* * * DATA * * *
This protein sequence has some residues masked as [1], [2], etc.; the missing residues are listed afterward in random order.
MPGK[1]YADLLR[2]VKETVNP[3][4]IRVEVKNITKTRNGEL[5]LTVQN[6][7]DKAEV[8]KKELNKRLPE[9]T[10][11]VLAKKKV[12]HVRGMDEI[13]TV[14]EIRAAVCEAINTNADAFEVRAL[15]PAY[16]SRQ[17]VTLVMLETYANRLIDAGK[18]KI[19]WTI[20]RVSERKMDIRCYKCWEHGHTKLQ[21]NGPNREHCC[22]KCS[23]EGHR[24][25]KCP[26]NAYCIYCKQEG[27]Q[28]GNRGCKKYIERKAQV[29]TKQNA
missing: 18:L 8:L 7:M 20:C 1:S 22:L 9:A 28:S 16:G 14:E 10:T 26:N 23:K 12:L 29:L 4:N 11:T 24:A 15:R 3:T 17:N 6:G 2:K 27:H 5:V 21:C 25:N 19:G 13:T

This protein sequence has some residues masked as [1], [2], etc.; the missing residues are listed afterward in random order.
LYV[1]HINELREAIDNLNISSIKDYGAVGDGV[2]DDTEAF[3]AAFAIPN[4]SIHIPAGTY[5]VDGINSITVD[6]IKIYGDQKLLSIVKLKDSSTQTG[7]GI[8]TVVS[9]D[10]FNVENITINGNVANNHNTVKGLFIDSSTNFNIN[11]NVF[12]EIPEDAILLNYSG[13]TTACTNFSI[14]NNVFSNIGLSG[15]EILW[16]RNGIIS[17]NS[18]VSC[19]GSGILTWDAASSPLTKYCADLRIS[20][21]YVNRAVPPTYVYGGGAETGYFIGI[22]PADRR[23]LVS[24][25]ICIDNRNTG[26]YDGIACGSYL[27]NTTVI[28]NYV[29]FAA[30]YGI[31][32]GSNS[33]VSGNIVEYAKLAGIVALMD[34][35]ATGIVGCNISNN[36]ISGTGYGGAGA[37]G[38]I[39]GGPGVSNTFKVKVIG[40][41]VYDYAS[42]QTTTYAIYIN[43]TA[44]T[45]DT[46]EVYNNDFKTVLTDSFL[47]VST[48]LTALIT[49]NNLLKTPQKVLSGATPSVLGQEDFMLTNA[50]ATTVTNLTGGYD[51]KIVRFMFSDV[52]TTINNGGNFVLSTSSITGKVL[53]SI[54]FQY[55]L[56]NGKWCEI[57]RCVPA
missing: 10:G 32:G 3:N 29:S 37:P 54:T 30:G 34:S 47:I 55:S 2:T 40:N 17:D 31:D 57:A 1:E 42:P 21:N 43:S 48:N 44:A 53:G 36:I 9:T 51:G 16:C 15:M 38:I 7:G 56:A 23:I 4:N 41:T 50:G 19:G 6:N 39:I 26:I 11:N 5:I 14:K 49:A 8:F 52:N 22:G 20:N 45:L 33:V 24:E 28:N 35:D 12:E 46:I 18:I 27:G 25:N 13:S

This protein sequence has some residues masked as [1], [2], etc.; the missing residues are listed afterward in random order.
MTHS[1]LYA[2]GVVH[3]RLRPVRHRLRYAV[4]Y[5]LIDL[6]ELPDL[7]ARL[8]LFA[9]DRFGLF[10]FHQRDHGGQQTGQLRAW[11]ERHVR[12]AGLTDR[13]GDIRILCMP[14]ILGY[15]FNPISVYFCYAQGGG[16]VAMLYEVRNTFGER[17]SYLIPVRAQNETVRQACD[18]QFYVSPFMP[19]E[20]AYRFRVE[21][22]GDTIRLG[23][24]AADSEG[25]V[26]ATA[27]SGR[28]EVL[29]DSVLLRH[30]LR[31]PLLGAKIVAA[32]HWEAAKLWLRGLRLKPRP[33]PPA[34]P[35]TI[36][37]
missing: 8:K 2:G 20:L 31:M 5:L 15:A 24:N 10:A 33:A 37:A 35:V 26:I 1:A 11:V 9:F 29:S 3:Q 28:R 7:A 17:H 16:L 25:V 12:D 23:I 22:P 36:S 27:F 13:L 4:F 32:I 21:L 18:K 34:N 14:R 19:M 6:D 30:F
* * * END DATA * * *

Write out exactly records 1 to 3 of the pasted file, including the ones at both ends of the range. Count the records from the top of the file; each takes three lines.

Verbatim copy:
This protein sequence has some residues masked as [1], [2], etc.; the missing residues are listed afterward in random order.
MPGK[1]YADLLR[2]VKETVNP[3][4]IRVEVKNITKTRNGEL[5]LTVQN[6][7]DKAEV[8]KKELNKRLPE[9]T[10][11]VLAKKKV[12]HVRGMDEI[13]TV[14]EIRAAVCEAINTNADAFEVRAL[15]PAY[16]SRQ[17]VTLVMLETYANRLIDAGK[18]KI[19]WTI[20]RVSERKMDIRCYKCWEHGHTKLQ[21]NGPNREHCC[22]KCS[23]EGHR[24][25]KCP[26]NAYCIYCKQEG[27]Q[28]GNRGCKKYIERKAQV[29]TKQNA
missing: 18:L 8:L 7:M 20:C 1:S 22:L 9:A 28:S 16:G 14:E 10:T 26:N 23:K 12:L 29:L 4:N 11:T 24:A 15:R 3:T 17:N 6:G 2:K 27:H 5:V 21:C 25:N 19:G 13:T

This protein sequence has some residues masked as [1], [2], etc.; the missing residues are listed afterward in random order.
LYV[1]HINELREAIDNLNISSIKDYGAVGDGV[2]DDTEAF[3]AAFAIPN[4]SIHIPAGTY[5]VDGINSITVD[6]IKIYGDQKLLSIVKLKDSSTQTG[7]GI[8]TVVS[9]D[10]FNVENITINGNVANNHNTVKGLFIDSSTNFNIN[11]NVF[12]EIPEDAILLNYSG[13]TTACTNFSI[14]NNVFSNIGLSG[15]EILW[16]RNGIIS[17]NS[18]VSC[19]GSGILTWDAASSPLTKYCADLRIS[20][21]YVNRAVPPTYVYGGGAETGYFIGI[22]PADRR[23]LVS[24][25]ICIDNRNTG[26]YDGIACGSYL[27]NTTVI[28]NYV[29]FAA[30]YGI[31][32]GSNS[33]VSGNIVEYAKLAGIVALMD[34][35]ATGIVGCNISNN[36]ISGTGYGGAGA[37]G[38]I[39]GGPGVSNTFKVKVIG[40][41]VYDYAS[42]QTTTYAIYIN[43]TA[44]T[45]DT[46]EVYNNDFKTVLTDSFL[47]VST[48]LTALIT[49]NNLLKTPQKVLSGATPSVLGQEDFMLTNA[50]ATTVTNLTGGYD[51]KIVRFMFSDV[52]TTINNGGNFVLSTSSITGKVL[53]SI[54]FQY[55]L[56]NGKWCEI[57]RCVPA
missing: 10:G 32:G 3:N 29:S 37:P 54:T 30:G 34:S 47:I 55:S 2:T 40:N 17:D 31:D 57:A 1:E 42:P 21:N 43:S 48:N 44:A 53:G 36:I 9:T 51:G 16:C 15:M 38:I 7:G 56:A 23:I 4:N 41:T 50:G 19:G 6:N 39:I 26:I 11:N 5:I 14:K 49:A 8:F 52:N 22:G 20:N 45:L 33:V 24:E 28:N 35:D 12:E 46:I 18:I 27:G 25:N 13:S

This protein sequence has some residues masked as [1], [2], etc.; the missing residues are listed afterward in random order.
MTHS[1]LYA[2]GVVH[3]RLRPVRHRLRYAV[4]Y[5]LIDL[6]ELPDL[7]ARL[8]LFA[9]DRFGLF[10]FHQRDHGGQQTGQLRAW[11]ERHVR[12]AGLTDR[13]GDIRILCMP[14]ILGY[15]FNPISVYFCYAQGGG[16]VAMLYEVRNTFGER[17]SYLIPVRAQNETVRQACD[18]QFYVSPFMP[19]E[20]AYRFRVE[21][22]GDTIRLG[23][24]AADSEG[25]V[26]ATA[27]SGR[28]EVL[29]DSVLLRH[30]LR[31]PLLGAKIVAA[32]HWEAAKLWLRGLRLKPRP[33]PPA[34]P[35]TI[36][37]
missing: 8:K 2:G 20:L 31:M 5:L 15:A 24:N 10:A 33:A 37:A 35:V 26:I 1:A 11:V 9:F 29:S 3:Q 28:R 7:A 17:H 16:L 25:V 12:D 23:I 22:P 36:S 27:F 13:L 4:F 32:I 21:L 18:K 34:N 14:R 19:M 6:D 30:F